There is already a growing list of buzzy U.S. brands based outside of New York City. Nepenthes alum Angelo Urrutia’s venture 4sDesigns is located in Long Island, N.Y.; Elizabeth Bailey Christenbury’s Atlanta-based jewelry brand, Ringcrush, is now headed toward $1.5 million in annual revenues. Contemporary brand Nikki Chasin is shifting her operations upstate to Hudson, N.Y. Even Kanye West’s Yeezy line continues to be based in Wyoming, attracting design talent like SCAD graduate Cesar Idrobo, who moved to the far-flung state to serve as the brand’s head pattern- and sample-maker. And there have been forerunners before them — Eileen Fisher’s beloved sustainable brand is based in Irvington, N.Y., while jeweler Kendra Scott has built a billion dollar-plus brand out of Austin, Tex.

The many successful brands to emerge from Copenhagen also have proven that one can create an impactful fashion brand from far outside a fashion capital, all by leveraging the Internet as a means for self-promotion and sales.

“I think you can do something in a new way, you have to be very dialed-in to know what’s going to work in that new way. There’s a lot of marketing and storytelling that has to take place when you launch a brand, too — it’s not impossible,” Julie Gilhart, chief development officer for Tomorrow Consulting, said of launching a brand digitally.

Elena Velez, a 2018 Parsons graduate, has garnered attention with her bespoke line of metal smith apparel that has received custom orders for pop stars including Solange Knowles, Kim Petras and Ariana Grande. She has been based in her hometown of Milwaukee, Wisc., during coronavirus, where she has been collaborating with local craftsman who are trained in steelwork. “Milwaukee is a huge pillar of my brand narrative and getting to be here is very important. The fact I can work here and recontextualize an iconic regional craft into fashion is exciting,” she said.

Brendan McCarthy, head of the fashion design undergraduate program at Parsons, said three weeks into the school’s virtual reopening, “I absolutely see our students embracing where they come from and what’s unique in places where they are that might not be available in New York. We are already seeing a lot of different location identities and different material and processes that we wouldn’t have seen before COVID-19.”

Educators at Parsons are speaking to a diverse array of students now spread out across the world, and they are “trying to get outside the negative idea that you aren’t in New York. To go explore what resources are from your region and material that are available locally, which is a key element of sustainability,” McCarthy said.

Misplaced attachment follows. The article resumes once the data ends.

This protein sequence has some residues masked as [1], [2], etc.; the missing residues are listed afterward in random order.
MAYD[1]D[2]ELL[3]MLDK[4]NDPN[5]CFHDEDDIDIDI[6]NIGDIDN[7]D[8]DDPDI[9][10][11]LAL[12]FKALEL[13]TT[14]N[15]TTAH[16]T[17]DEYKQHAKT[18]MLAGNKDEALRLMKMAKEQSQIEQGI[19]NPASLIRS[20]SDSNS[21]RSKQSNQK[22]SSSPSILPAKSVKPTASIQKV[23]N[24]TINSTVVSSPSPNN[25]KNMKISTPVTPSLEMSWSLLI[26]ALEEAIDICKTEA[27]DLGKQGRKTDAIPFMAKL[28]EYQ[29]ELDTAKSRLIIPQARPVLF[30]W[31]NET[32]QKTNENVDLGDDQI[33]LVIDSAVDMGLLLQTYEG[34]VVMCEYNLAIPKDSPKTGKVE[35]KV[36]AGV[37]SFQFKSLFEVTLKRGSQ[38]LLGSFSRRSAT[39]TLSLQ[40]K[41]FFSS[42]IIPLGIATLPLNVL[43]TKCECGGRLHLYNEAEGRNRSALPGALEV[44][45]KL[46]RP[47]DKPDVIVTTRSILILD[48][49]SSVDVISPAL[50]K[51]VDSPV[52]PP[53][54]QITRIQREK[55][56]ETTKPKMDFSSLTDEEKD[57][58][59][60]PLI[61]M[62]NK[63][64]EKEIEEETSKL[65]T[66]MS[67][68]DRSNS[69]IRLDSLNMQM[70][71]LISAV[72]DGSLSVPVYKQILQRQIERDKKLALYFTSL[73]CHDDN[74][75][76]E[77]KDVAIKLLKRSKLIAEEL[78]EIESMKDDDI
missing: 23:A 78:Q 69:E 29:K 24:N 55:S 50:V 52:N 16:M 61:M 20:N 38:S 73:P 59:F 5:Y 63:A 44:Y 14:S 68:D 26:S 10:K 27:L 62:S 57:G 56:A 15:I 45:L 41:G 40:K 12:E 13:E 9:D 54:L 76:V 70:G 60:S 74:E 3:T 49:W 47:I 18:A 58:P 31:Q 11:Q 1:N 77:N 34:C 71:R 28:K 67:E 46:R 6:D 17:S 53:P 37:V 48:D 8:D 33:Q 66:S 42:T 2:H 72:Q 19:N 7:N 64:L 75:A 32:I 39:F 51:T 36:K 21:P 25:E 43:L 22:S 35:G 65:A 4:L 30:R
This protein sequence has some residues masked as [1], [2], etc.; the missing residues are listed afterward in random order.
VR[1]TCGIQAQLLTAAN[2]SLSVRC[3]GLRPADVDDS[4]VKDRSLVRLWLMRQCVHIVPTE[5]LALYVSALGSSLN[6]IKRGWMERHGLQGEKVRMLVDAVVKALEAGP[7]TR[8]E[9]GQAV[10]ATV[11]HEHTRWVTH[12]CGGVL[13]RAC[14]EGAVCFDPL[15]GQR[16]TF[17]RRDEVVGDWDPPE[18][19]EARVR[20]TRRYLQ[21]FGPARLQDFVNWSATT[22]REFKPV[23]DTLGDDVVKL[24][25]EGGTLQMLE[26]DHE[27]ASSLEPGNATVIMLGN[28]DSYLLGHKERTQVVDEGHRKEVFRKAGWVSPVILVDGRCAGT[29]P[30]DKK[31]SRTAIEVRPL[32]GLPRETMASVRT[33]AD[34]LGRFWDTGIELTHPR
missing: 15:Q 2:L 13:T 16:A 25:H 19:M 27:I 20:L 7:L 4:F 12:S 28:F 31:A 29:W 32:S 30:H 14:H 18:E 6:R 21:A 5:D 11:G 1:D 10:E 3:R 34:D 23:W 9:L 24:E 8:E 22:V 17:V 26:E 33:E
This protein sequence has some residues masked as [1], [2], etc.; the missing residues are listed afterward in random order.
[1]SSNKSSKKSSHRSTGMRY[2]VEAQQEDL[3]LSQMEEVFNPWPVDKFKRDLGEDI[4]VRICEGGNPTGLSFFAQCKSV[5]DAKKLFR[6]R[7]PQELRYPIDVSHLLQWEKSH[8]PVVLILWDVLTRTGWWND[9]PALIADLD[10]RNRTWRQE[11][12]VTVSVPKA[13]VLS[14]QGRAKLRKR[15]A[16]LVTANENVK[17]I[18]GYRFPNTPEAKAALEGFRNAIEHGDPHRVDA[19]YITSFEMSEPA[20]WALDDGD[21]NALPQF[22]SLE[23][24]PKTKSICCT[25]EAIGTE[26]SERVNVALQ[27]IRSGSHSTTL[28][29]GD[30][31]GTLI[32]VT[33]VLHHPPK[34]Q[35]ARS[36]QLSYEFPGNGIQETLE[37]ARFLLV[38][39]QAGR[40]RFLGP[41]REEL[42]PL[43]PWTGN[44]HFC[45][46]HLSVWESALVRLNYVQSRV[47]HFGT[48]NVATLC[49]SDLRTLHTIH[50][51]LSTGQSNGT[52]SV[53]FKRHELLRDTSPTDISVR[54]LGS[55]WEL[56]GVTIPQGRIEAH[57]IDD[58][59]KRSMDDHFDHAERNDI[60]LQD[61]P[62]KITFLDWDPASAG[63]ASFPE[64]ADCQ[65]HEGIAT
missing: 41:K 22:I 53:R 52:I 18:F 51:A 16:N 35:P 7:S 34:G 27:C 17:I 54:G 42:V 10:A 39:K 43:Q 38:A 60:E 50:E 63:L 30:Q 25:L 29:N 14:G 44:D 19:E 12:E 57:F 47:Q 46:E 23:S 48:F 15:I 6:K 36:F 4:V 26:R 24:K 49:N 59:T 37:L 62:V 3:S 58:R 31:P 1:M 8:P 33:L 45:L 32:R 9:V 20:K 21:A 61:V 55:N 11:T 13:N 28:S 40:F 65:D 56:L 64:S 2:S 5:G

Gilhart feels that “there is a huge shift to localization and it makes sense. I think what [consumers] are interested in is a story. If you have a good story and you are authentic with it there is a certain appeal. I think people are interested in the soulful parts of fashion that have been missing — if you can’t engage with someone or a certain place then maybe you can wear clothes that have.”

Many young designers already have brands in the works that touch on this concept of local appeal: Parsons student Heesoo Lee is launching a collection of everyday hanbok inspired by the breezy attitude of her home base in Southern California; Pratt graduate Emily Stearn is plotting a line from Chicago, and SCAD alum Eleanor Turner’s forthcoming undergarment brand, The Big Favorite, will launch this fall, retailing direct-to-consumer from Philadelphia.

D-t-c strategy will only become more widespread with this next wave of talent, but with a new approach compared to what has been seen of Millennial-type start-ups whose venture capital-fueled marketing campaigns can sometimes read as contrived. For young designers, d-t-c allows a direct connection with shoppers as well as maximum profits in a time when many need them most.

Kyra Buenviaje’s thesis collection at RISD this year was based on upcycled denim. Now at home in Rockland County, N.Y., she is balancing how to make enough money to pay for her first student loan payments that will be due in December. At present, starting her own line seems like the easiest way to drum up some fast cash. “I can’t really take a full pause so it’s about, ‘Do I sell my things or work crazily to find a job?’ Time is ticking. It’s definitely easier to start a brand now because everyone is on their phone more than they used to be. I never pictured myself starting my own online store, but I’m at home and no one is hiring, so what do I do with this time?” she said.

Fink said, “If you have product, yea get it out there — go online and sell it. There is no protocol right now, the system is shut down. I think the last several months have shown that people embracing technology are leading the way right now.”

“It makes a lot of sense, with Shopify and other sites you can control your inventory and pricing. But knowing people that shop a lot, sometimes what you see is not what you get. The ones that will be really successful will over deliver — you will get something in the mail that is better than what you thought,” Gilhart said of this next wave of direct retailing.

“I’m optimistic about small designer success facilitated through this pandemic as we see a demise of brick-and-mortar and huge chains of demand crippled,” said Velez, who is now planning to branch outside her bespoke practice to start a ready-to-wear line. “We are starting to see how the direct-to-consumer relationship can curate a specific and targeted narrative while having a small enough supply chain to be authentic.”

Velez added that, “It feels good to think smaller and more intimately about product and have people connect with it. I think that’s the desire of the industry, to have those personal relationships and conversations.”